Fort Hood and III Corps' commanding general spoke about progress in Afghanistan via a teleconference from Kabul Wednesday morning.
Lieutenant General Mark Milley is commander of the International Security Assistance Force Joint Command, which is responsible for the day-to-day planning and operations of coalition efforts there.
Master Sergeant Jacob Caldwell is deployed with III Corps and watched the teleconference.
"I have some emotion and time invested here," Caldwell said.
It's his third tour there, but it's his first preparing Afghan forces to take over.
"I lost a lot of friends during those deployments, there was a lot of sacrifices made, so it is heartening to be here now and see that things have actually improved that those sacrifices are not wasted," Jacob said.
It's been tough on Afghan soldiers and police too.
This fighting season is the deadliest yet, as they take the reigns for the first time.
General Milley says the 350-thousand strong forces are giving it all that they have, as they fight for the life of their country.
"Not a single unit, army or police, has shattered under the pressure that the enemy has brought to bear this summer, and that speaks volumes about their discipline, their commitment, and their cohesion."
He says tactically, they have the upper hand.
"They clearly overmatch the enemy; However, as a system, there's plenty of room to improve and we're focusing our efforts in on those areas."
Those areas include logistics, medical care, and intelligence.
Just last week, about 300 Intelligence troops deployed from Fort Hood to join the effort.
Before he got on the plane last Thursday, Battalion Commander for the 163d Military Intelligence Battalion Lieutenant Colonel Mark Johnson said, "They've made great strides, and really now it's just about reinforcing and giving them the training that they need to continue the mission when we're gone."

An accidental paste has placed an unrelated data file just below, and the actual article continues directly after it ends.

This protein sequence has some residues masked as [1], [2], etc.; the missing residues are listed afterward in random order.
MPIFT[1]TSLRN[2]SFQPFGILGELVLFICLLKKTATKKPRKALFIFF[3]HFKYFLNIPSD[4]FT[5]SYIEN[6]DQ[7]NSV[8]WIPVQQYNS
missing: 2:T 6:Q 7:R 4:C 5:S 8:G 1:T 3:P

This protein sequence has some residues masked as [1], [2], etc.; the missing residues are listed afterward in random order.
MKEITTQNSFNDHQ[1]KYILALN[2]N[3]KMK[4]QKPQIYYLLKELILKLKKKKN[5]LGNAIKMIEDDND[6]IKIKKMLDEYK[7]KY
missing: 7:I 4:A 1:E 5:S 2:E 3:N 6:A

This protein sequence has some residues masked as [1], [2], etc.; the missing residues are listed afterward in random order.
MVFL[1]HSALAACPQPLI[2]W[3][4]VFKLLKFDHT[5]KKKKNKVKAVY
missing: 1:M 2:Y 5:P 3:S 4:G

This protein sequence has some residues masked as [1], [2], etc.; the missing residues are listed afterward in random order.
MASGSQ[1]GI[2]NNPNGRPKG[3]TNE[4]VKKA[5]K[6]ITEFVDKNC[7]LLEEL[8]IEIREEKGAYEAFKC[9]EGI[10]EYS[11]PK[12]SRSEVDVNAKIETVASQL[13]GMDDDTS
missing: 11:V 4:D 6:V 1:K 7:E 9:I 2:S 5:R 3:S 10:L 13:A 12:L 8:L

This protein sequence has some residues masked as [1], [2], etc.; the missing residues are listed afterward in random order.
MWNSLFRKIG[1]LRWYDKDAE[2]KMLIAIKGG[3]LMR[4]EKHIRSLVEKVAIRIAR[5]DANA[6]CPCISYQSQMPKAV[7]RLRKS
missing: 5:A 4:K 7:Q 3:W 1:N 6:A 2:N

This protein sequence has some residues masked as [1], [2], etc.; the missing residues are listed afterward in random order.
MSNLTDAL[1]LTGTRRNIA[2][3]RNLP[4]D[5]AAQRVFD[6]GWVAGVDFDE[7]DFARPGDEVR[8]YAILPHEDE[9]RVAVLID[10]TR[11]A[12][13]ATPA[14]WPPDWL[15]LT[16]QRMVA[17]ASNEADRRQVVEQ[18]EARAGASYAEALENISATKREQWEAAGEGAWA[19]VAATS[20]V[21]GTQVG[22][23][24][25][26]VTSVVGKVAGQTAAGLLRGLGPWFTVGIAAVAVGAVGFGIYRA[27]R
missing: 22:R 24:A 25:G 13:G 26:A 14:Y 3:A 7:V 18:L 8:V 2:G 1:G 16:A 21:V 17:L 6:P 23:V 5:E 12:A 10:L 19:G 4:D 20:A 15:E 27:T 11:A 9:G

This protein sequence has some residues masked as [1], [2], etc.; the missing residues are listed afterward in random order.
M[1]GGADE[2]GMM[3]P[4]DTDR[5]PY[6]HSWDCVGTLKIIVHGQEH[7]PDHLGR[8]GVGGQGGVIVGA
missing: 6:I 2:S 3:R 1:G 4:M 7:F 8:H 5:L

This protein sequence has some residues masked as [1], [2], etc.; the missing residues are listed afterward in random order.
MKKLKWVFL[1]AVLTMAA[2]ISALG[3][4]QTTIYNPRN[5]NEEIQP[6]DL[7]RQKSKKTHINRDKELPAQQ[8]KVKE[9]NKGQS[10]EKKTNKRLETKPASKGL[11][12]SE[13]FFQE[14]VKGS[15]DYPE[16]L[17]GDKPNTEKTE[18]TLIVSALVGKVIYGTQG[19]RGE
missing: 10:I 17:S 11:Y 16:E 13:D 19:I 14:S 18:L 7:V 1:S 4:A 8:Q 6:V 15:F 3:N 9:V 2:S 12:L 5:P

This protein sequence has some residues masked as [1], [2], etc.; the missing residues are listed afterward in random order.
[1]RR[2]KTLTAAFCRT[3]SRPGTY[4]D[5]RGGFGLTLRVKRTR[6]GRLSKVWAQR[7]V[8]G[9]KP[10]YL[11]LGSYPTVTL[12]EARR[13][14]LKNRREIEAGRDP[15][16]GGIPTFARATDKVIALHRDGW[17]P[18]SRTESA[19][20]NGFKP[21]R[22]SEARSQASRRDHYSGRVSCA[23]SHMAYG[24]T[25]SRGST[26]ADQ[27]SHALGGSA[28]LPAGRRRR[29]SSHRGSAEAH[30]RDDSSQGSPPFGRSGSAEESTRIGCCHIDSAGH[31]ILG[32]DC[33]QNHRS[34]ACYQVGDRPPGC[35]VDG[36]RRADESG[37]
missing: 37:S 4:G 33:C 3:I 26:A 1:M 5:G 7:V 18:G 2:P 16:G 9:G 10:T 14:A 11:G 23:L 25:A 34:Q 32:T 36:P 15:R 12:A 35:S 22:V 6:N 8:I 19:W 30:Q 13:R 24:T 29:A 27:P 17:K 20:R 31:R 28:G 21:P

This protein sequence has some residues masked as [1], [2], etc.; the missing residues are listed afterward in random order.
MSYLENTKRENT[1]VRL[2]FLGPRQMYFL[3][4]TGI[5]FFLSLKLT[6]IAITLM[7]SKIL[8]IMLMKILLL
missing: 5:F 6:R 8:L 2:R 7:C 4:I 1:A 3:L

Now training and advising efforts are shifting from ground troops to higher level units.
"So step-by-step, we keep releasing ourselves from the lower units, as they demonstrate their capability to fight on their own and sustain on their own," Milley said.
He says he's confident Afghan security forces will be ready to completely take over by the end of next year, but that it's not without cost.
"Not only for the families back home, but for the soldiers here who have sacrificed in blood for the freedom of Afghanistan," Milley said.
More than 2,000 American troops have been killed in Afghanistan since 9/11, and the day Afghan forces become completely self-sufficient will be the day U.S. troops can come home and out of harm's way.
"It will be gratifying, for all the time that we spent and for all the sacrifices that we've made here that we will actually be able to see it all be culminated, and us leaving and them taking charge and being successful," said Caldwell.
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